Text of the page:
In Washington hundreds of supporters gathered in front of the offices of the World Bank in a high profile media event to demand that the WB reviews the role of ICSID in detriment of the social and economic development of nations in the global south.  The demonstration was organized IPS, CIEL, OXFAM and was supported by as many as 18 unions, faith groups and Salvadoran community organizations in the US.

“This case (OceanaGold Vs. El Salvador) exemplifies what is wrong with investor-state dispute settlement mechanisms in trade agreements…  Let’s put an end to these egregious/capricious lawsuits that are increasingly biased in favor of corporate investors and against public interest.” Read a call to action posted on the IPS website for the Washington, DC rally.     

Support came from as far as the Philippines where social movements struggle against the negative impacts of OceanaGold’s trail of human rights violations in its Didipio mine in Nueva Viscaya. 

“Communities and movements campaigning against large-scale mining in the Philippines stand in solidarity with the people of El Salvador in their continuing fight against Oceana Gold/Pacific Rim and their struggle for a better life for all” read a statement by the Alyansa Tigil Mina (Alliance against Mining-Philippines), Lilak (Purple Action for Indigenous Women’s Rights), Focus on the Global South and the EU-ASEAN FTA Campaign Network in support on the anti mining movement of El Salvador.

Final arguments in the case of Pacific Rim Vs El Salvador were laid out in Washington on September 22 and the ICSID panel has an indefinite time to issue a ruling. El Salvador’s defence team, however, speculate that it could take up to six months.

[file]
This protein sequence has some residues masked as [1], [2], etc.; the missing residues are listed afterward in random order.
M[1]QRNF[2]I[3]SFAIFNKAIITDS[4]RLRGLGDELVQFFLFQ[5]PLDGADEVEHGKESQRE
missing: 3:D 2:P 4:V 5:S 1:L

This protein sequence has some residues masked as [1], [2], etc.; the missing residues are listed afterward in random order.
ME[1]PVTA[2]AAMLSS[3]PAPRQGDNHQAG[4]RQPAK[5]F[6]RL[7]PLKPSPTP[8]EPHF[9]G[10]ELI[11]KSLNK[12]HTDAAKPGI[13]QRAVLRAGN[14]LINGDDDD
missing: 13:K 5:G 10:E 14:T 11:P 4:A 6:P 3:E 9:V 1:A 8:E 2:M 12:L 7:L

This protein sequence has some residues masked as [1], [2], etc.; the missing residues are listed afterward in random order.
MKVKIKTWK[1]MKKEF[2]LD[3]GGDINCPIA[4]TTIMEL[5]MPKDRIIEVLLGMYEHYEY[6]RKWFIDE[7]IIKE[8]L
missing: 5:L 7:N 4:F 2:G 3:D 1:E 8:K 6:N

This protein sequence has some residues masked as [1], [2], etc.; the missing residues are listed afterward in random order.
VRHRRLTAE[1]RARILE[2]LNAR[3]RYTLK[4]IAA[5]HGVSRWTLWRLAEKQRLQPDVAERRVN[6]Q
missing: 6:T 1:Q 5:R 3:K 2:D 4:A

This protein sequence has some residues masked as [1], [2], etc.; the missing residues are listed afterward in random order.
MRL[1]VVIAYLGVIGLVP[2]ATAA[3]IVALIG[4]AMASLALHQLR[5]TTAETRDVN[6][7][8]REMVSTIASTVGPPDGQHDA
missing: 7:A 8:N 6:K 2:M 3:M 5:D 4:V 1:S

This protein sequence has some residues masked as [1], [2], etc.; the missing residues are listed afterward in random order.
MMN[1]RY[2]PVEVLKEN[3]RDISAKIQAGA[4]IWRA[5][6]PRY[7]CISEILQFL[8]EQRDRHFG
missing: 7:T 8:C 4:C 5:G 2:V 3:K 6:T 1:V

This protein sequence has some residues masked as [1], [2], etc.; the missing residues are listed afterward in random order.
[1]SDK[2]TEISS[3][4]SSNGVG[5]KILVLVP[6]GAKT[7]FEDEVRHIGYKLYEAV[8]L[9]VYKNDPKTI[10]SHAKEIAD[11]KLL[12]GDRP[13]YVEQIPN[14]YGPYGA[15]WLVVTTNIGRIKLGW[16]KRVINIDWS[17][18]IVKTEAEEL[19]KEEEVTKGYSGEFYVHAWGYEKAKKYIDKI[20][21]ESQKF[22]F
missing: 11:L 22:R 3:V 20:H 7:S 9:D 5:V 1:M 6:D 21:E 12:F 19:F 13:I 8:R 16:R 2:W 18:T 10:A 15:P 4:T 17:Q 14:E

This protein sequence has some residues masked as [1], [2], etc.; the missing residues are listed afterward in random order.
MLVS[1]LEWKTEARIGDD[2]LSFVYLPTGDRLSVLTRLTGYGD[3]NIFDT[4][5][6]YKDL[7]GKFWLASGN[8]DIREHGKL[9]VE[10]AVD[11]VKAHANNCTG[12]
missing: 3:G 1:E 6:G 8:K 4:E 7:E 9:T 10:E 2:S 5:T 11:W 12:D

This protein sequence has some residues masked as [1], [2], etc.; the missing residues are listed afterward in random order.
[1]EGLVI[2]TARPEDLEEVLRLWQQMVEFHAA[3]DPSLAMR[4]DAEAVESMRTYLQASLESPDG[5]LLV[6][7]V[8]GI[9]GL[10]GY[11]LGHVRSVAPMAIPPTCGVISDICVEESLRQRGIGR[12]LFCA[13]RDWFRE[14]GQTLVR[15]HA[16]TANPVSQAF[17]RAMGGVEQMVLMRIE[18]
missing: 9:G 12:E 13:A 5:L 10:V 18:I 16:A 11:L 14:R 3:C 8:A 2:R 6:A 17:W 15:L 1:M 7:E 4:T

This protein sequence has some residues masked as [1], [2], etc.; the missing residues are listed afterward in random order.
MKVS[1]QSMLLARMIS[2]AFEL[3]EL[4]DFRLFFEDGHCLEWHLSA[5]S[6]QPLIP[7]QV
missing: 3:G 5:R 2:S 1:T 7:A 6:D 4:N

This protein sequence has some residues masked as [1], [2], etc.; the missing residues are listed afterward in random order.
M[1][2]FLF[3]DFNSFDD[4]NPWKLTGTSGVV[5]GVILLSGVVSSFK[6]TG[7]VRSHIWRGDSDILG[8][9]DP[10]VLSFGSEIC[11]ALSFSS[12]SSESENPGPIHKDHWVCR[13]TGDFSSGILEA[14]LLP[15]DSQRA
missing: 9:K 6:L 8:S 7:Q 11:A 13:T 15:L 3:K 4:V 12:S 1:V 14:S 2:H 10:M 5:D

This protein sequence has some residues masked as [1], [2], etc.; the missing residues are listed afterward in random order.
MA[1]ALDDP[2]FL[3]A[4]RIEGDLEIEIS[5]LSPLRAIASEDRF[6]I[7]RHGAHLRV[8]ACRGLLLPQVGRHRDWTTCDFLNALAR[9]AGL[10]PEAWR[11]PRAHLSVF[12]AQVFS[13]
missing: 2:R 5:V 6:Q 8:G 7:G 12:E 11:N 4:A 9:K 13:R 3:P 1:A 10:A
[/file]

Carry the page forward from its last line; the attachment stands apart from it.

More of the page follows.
But, the campaign against the company in El Salvador is far from over, an international online petition has already garnered over 170.000 signatures and organizers are poised to reach 200.000 before it is delivered to OceanaGold. Meanwhile, activists in the national and international movement against mining in El Salvador are preparing for continued actions until OceanaGold is defeated and a permanent ban on mining is achieved in El Salvador.

As the world awaits a final decision on OceanaGold, communities in El Salvador are not taking any chances. Just one day before both the Salvadorean state and OceanaGold's legal teams laid out their final arguments at the ICSID, the municipality of San Jose Las Flores, in the department of Chalatenango, voted overwhelmingly to ban mining in their territory.

“We are concerned that the national government and the legislative assembly have failed to take effective measures the ensure the long term health of our communities and the sustainability of our environment, that is why we are starting to work with local governments to help them exercise their constitutional mandate to enhance democratic decision making mechanisms on issues of local concern” explained Marcos Galvez president of CRIPDES and a member of La Mesa. 

His statement manifests a sense of restlessness currently felt in communities affected by mining projects. After six years of progressive governments that have implemented a de facto moratorium on mining but are reluctant to deliver a definite mining prohibition, anti mining leaders see the ICSID hearing as a reminder of the latent threat that mining projects represent in their territories.

And, the realization that the national government may have its hands tied with previous commitments to trade agreements, has compelled communities in El Salvador to re-think their organizing strategy and to utilize already existing legislation, such as the municipal code, to defend their territories from the bottom up.